Returns an enumerator that iterates through the Queue<T>.
Assembly: System (in System.dll)
The foreach statement of the C# language (for each in C++, For Each in Visual Basic) hides the complexity of the enumerators. Therefore, using foreach is recommended, instead of directly manipulating the enumerator.
Enumerators can be used to read the data in the collection, but they cannot be used to modify the underlying collection.
Initially, the enumerator is positioned before the first element in the collection. At this position, Current is undefined. Therefore, you must call MoveNext to advance the enumerator to the first element of the collection before reading the value of Current.
If MoveNext passes the end of the collection, the enumerator is positioned after the last element in the collection and MoveNext returns false. When the enumerator is at this position, subsequent calls to MoveNext also return false. If the last call to MoveNext returned false, Current is undefined. You cannot set Current to the first element of the collection again; you must create a new enumerator instance instead.
An enumerator remains valid as long as the collection remains unchanged. If changes are made to the collection, such as adding, modifying, or deleting elements, the enumerator is irrecoverably invalidated and its behavior is undefined.
The enumerator does not have exclusive access to the collection; therefore, enumerating through a collection is intrinsically not a thread-safe procedure. To guarantee thread safety during enumeration, you can lock the collection during the entire enumeration. To allow the collection to be accessed by multiple threads for reading and writing, you must implement your own synchronization.
Default implementations of collections in System.Collections.Generic are not synchronized.
This method is an O(1) operation.
The following code example demonstrates that the Queue<T> generic class is enumerable. The foreach statement (For Each in Visual Basic, for each in C++) is used to enumerate the queue.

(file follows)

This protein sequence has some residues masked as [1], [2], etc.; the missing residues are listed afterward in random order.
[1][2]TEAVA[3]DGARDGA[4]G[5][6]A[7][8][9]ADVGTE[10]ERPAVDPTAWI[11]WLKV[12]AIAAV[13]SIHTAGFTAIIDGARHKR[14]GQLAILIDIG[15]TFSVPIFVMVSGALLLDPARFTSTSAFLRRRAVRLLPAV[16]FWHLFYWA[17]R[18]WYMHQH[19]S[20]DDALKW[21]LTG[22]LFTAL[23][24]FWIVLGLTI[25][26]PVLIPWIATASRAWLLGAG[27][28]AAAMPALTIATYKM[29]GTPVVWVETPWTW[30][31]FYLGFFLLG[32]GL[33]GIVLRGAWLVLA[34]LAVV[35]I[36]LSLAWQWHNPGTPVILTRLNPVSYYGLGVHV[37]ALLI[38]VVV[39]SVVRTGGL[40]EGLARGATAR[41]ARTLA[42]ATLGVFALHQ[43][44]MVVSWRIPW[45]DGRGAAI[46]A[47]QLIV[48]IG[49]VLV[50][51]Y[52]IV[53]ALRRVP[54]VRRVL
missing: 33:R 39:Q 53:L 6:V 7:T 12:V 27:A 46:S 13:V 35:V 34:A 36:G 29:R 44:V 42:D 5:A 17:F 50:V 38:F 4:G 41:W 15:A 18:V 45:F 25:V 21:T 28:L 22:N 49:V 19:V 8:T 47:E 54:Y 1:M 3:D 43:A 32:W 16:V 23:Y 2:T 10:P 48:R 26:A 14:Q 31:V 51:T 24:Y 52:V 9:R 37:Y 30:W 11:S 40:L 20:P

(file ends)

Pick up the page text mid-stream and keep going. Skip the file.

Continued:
The code example creates a queue of strings with default capacity and uses the Enqueue method to queue five strings. The elements of the queue are enumerated, which does not change the state of the queue. The Dequeue method is used to dequeue the first string. The Peek method is used to look at the next item in the queue, and then the Dequeue method is used to dequeue it.
The ToArray method is used to create an array and copy the queue elements to it, then the array is passed to the Queue<T> constructor that takes IEnumerable<T>, creating a copy of the queue. The elements of the copy are displayed.
An array twice the size of the queue is created, and the CopyTo method is used to copy the array elements beginning at the middle of the array. The Queue<T> constructor is used again to create a second copy of the queue containing three null elements at the beginning.
.NET FrameworkSupported in: 4.5, 4, 3.5, 3.0, 2.0
.NET Framework Client ProfileSupported in: 4, 3.5 SP1
Portable Class LibrarySupported in: Portable Class Library
.NET for Windows Store appsSupported in: Windows 8
.NET for Windows Phone appsSupported in: Windows Phone 8.1, Windows Phone Silverlight 8.1, Windows Phone Silverlight 8
Windows Phone 8.1, Windows Phone 8, Windows 8.1, Windows Server 2012 R2, Windows 8, Windows Server 2012, Windows 7, Windows Vista SP2, Windows Server 2008 (Server Core Role not supported), Windows Server 2008 R2 (Server Core Role supported with SP1 or later; Itanium not supported)
The .NET Framework does not support all versions of every platform. For a list of the supported versions, see .NET Framework System Requirements.